Happy Secular New Year, everyone! I am freshly back from my annual Florida trip. It’s work-related, but also always a joy. I support the Coaching Training Program at Auburn Theological Seminary–helping faith-based people (mostly Christian) to become certified coaches. Folks have seemed to like having a friendly little Witch running around making sure their meals are made correctly and their books and supplies in order. Last year, I danced in the ocean with an Episcopalian minister who was also an Orisha Initiate. This year, I snuck in conversations about Hoodoo practices with one of the participants. Several bought Brigid. It’s proof that interfaith situations can and do work!
I have pics to share from the two events I taught while in Florida. Later this week, I’ll have them up. But it’s been a tough week and my soul is raw and shredded and so I’ll get back to being biz-nessy soon, but I don’t have it in me at the moment. A very dear friend of mine died just a few days before I went to Florida. She lost a battle with cancer. She was only 42. It hurts a lot.
I think I first became Wiccan at Christian summer camp. I attended this sweet little Methodist camp (My nick-name was “Catholic Courtney”) right on the Oregon coast. I remember feeling God and Jesus prevalently when I was near the ocean. Not at church, not in my suburban backyard. Not reading the Bible before I went to bed. I felt God when standing at the shore. I knew the ocean had a soul. I also knew the ocean didn’t care about me. In the Pacific Northwest, the ocean will not let you forget that it’s in charge. It has no interest in catering to your mortality. It’s frigid. It’s rough. The undertow is deadly. There are giant rocks waiting to bait your skull and floating logs looking for swimmers to crush. And then there are “sneaker waves” which are like mini-tsunamis that randomly swallow the whole beach and everything on it. Yep. Those were my beach trips as a kid. Yet, even though I knew the ocean didn’t care about me, the God that was present when I was in communion with the ocean cared very much. There was a kinetic power that was absent when I was away from the wild places.
Now, I still feel that I am returning to the source whenever I stand near the ocean. It’s the great indifference of this being of water that relieves me of whatever chatter-brained thoughts I’m having at the moment. It’s a reminder to me that like the waves of the ocean when they’re gentle, I will be carried by an ancient flow. The Goddess has me. The difference between the Goddess and the ocean, for me, is that I know She’ll tell me when the situation is too rough, too cold, or has too many floating logs in it and it’s time to step out. The Atlantic of the SE USA coast is generally pretty swimmer-friendly, but this past week it was a tad too cold. But walking along the shoreline or even just watching the water from my hotel room balcony was settling.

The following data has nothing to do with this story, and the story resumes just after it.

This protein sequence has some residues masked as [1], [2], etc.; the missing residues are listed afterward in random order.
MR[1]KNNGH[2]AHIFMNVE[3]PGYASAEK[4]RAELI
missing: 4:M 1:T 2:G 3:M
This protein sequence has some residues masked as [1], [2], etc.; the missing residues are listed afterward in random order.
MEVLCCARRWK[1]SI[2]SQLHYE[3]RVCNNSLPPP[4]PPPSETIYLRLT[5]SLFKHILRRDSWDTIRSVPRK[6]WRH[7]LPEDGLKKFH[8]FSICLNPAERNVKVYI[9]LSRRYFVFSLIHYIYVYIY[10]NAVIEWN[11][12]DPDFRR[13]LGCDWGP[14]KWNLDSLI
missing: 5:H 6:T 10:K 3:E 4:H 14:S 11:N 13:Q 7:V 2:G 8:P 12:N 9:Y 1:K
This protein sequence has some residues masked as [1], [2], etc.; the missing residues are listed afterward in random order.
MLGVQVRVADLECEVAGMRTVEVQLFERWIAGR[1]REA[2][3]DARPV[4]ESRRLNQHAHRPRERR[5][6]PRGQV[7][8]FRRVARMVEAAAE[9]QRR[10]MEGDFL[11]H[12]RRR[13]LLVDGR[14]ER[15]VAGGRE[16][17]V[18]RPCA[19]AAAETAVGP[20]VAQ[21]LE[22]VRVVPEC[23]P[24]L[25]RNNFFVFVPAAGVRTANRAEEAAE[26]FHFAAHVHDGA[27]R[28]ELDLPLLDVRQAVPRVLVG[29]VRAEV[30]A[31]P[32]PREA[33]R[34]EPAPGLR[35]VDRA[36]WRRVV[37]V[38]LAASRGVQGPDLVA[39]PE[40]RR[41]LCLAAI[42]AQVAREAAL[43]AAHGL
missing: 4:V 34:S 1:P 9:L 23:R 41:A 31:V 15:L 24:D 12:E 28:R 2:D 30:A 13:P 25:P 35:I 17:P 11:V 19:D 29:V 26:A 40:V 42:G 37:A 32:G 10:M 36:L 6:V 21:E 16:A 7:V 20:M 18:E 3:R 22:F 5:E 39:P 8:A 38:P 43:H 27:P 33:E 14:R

Grief is weird. It’s slippery. It hides under things and opens heart-doors you thought you had locked. Then, it goes to sleep for six months and wakes up when you’re looking at an ad on the subway that vaguely reminds you of the person you lost and there go you, crying on the A train. Or maybe that’s just me. 🙂
I found myself deeply saddened by David Bowie’s death even though I’ve not given him near the obsession I’ve given Tori Amos. Was it my grief over Anika’s death hiding under the death of a rockstar? Maybe. Saturday was her funeral. Today I went to Ellis Island with my husband. We’ve never been. On the audio tour, I heard a story told by an old woman who, as a little girl, came through Ellis Island with her family. Her grandmother was turned away because of a strange growth on her finger and had to go back to their native country, alone. None of her family ever saw the grandmother, again. The old woman wept like the little girl she’d been on that horrible day and I cried too, looking out the window at the snow and water and city beyond it. I’m still crying about it. In my line of work, I hear a lot of heartbreaking stories about deportation and the sanctuary movement. Sometimes, in order to get the work done, there’s a bit of distancing there just in order to keep moving. Grief gives us no space or distance. It doesn’t care if the outlet isn’t the wound in question. It makes its way out because it seems to fear being held captive by us. It wants out and will make the opportunities if you don’t make them for it.
It feels like half the stars in the sky went out this past week, but the only one I’m looking at belonged to my friend Anika. I miss her. I wish I’d gone to see her more when she was sick. I wish we’d played scrabble every week. I wish I’d brought over Mac n’ Cheez. I did bring her my book. I don’t know if she read it but she cried when I gave it to her. That’s the kind of heart she was–she loved art and she loved people who made it and when it sat in her hand, she was happy.
Grief is just weird, guys. It makes us do weird things like blog at midnight when we have to work in the morning. But I was taking time at my altar to try to let the grief out and the Spirits told me to go share it, here. There’s no editing and probably most of this doesn’t make sense. I’m not afraid to be ineloquent. I’m just afraid the tears won’t ever stop.
But I can thank the grief because it, like the ocean, reminds us that we’re human. It restores our humanity. It makes us feel again. It shakes us out of autopilot. We can’t turn our backs on the oceans or know what it’s going to do so we need to stay with it. Stay present with it. Let it do its thing and just try to take care of ourselves. Grief is the same. (Oh, hey, look! I made some kind of connection!)
Bright blessings tonight, for all who are reading this. May we all continue to live our lives in joy.